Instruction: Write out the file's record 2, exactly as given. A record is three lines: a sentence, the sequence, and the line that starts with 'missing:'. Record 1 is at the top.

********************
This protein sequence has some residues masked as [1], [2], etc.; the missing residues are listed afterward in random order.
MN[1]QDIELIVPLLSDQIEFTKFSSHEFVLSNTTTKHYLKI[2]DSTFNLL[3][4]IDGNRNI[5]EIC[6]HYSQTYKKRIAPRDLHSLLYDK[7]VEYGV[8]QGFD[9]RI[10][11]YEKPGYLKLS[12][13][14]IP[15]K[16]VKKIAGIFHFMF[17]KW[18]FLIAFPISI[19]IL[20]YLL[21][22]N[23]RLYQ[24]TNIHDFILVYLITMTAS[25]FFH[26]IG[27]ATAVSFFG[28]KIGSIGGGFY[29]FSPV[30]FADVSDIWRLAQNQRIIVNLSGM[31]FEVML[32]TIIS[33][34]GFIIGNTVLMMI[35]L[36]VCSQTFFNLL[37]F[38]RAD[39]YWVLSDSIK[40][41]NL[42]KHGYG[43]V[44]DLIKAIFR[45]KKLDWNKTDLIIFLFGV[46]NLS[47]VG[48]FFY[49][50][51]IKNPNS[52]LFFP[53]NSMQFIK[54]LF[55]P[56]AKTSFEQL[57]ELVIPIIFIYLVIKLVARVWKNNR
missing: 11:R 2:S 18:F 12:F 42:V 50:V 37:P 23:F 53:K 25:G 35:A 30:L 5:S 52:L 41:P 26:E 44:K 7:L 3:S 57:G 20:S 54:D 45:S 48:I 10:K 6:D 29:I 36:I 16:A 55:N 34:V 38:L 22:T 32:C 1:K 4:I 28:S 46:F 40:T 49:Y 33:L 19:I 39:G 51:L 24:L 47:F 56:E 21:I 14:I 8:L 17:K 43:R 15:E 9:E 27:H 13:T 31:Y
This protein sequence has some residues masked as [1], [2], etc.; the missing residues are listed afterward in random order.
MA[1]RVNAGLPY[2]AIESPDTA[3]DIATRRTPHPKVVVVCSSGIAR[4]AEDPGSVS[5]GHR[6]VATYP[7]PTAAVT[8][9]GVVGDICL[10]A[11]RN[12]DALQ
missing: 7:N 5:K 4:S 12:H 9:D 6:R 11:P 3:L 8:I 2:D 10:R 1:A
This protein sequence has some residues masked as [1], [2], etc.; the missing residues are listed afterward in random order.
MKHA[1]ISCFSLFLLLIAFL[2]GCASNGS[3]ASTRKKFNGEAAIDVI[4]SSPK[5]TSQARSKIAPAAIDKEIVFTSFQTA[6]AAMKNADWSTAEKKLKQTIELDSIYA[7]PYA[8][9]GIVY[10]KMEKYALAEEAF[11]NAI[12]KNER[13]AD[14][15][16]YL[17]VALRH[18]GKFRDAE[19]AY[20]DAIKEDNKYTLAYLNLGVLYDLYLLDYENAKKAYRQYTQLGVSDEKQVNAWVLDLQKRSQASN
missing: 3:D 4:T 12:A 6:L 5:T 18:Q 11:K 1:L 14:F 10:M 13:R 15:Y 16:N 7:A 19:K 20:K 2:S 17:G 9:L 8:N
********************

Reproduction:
This protein sequence has some residues masked as [1], [2], etc.; the missing residues are listed afterward in random order.
MA[1]RVNAGLPY[2]AIESPDTA[3]DIATRRTPHPKVVVVCSSGIAR[4]AEDPGSVS[5]GHR[6]VATYP[7]PTAAVT[8][9]GVVGDICL[10]A[11]RN[12]DALQ
missing: 7:N 5:K 4:S 12:H 9:D 6:R 11:P 3:L 8:I 2:D 10:R 1:A